these years. My wife and I look back
fondly on our Gilroy years.
After 35 years, most teachers
wander off into a gentle retirement,
living out their years reading, traveling,
painting landscapes, tending to the
grandchildren and going to dinner ala
early bird specials! We took a different
retirement path, one that led to me
becoming a whale watch captain!
In the summer of 1986, wife
Carolee Maya (also a Gilroy school
teacher) and I headed to the Pacific
Northwest for Expo ’86, the world’s
fair in Vancouver, British Columbia.
On the way home, Carolee and I were
wandering the marinas and docks in
Bellingham, Washington, just south of
the Canadian border. Being a lifelong
boater, I was looking at boats, dreaming
and fantasizing, when we heard some-
one shouting off in the distance, “Last
call for whale watching!” We looked
at each other and dashed toward the
sound of the voice. Back then we could
dash. As we hopped aboard that whale
watch boat, little did we know that the
next four hours would dramatically
change the course of our lives.
The boat left the harbor and
headed south toward a little-known
archipelago called the San Juan Islands,
the Crown Jewels of the Northwest!
Never had we seen such a captivating
scene! With the snow-capped Olympic
Mountains and Cascades as a backdrop,
the sunny green islands of the San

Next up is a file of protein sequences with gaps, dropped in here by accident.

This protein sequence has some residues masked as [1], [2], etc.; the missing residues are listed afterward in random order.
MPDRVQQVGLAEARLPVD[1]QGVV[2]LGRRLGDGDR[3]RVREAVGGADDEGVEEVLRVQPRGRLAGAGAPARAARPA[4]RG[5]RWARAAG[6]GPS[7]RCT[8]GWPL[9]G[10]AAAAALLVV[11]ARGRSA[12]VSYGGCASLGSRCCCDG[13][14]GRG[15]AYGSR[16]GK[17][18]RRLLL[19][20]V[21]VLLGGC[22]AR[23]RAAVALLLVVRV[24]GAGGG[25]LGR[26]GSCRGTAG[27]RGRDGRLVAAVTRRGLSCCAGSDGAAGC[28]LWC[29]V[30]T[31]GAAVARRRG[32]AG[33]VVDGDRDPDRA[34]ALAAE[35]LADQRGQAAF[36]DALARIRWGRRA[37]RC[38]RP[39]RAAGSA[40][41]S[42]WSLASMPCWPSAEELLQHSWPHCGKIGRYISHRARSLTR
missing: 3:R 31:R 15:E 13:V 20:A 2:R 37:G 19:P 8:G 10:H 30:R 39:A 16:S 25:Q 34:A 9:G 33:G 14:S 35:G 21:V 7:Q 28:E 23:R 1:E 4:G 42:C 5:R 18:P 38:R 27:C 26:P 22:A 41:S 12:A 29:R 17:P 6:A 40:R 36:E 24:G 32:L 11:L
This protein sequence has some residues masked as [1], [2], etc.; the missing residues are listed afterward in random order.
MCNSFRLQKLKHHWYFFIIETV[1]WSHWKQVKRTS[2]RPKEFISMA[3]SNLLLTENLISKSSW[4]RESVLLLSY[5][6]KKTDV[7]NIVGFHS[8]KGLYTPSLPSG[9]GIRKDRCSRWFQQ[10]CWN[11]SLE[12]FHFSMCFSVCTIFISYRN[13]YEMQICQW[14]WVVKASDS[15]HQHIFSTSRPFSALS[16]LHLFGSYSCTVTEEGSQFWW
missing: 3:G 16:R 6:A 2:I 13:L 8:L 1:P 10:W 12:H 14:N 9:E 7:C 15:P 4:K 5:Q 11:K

Juans were dazzling. And the fact that
GILROY • MORGAN HILL • SAN MARTIN
people actually lived there did more
than tickle our imaginations. In the
back of my mind, I decided that these
islands would be the place that someday
I just might call home.
The San Juan Islands are north-
west of Seattle, right on the Canadian
border, out in the middle of the
Salish Sea, north of Puget Sound. The
islands, some 200 of them, form the
smallest county in the state, San Juan
County. They lie in the rain shadow
of the Olympic Mountains, much like
Gilroy and Morgan Hill are in the rain
shadow of the Coastal Range, those hills
between the Santa Clara Valley and the
Pacific. Hence, the islands have twice
the sun and half the rain of Seattle.
These islands are stunningly beautiful,
tranquil and progressive.
In the summer of 1988 we went
back to the islands, and really fell in
love with them. In 1989 we returned
and bought a lot on the west side of
San Juan Island. The lot overlooks the
water of Haro Strait, with the Olympics
and Victoria in the distance.
And often Killer Whales!
The next year. with the help of
our two younger children, Josh and
Jessica, we built a home. It was a rental
for four years while our four children
finished high school in Gilroy. We
finally moved to San Juan Island in
1994. After teaching for three more
years in Washington, Carolee and I
started a small whale watch business,
Maya’s Westside Whale Watch Charters.
Astonishingly, people began to pay me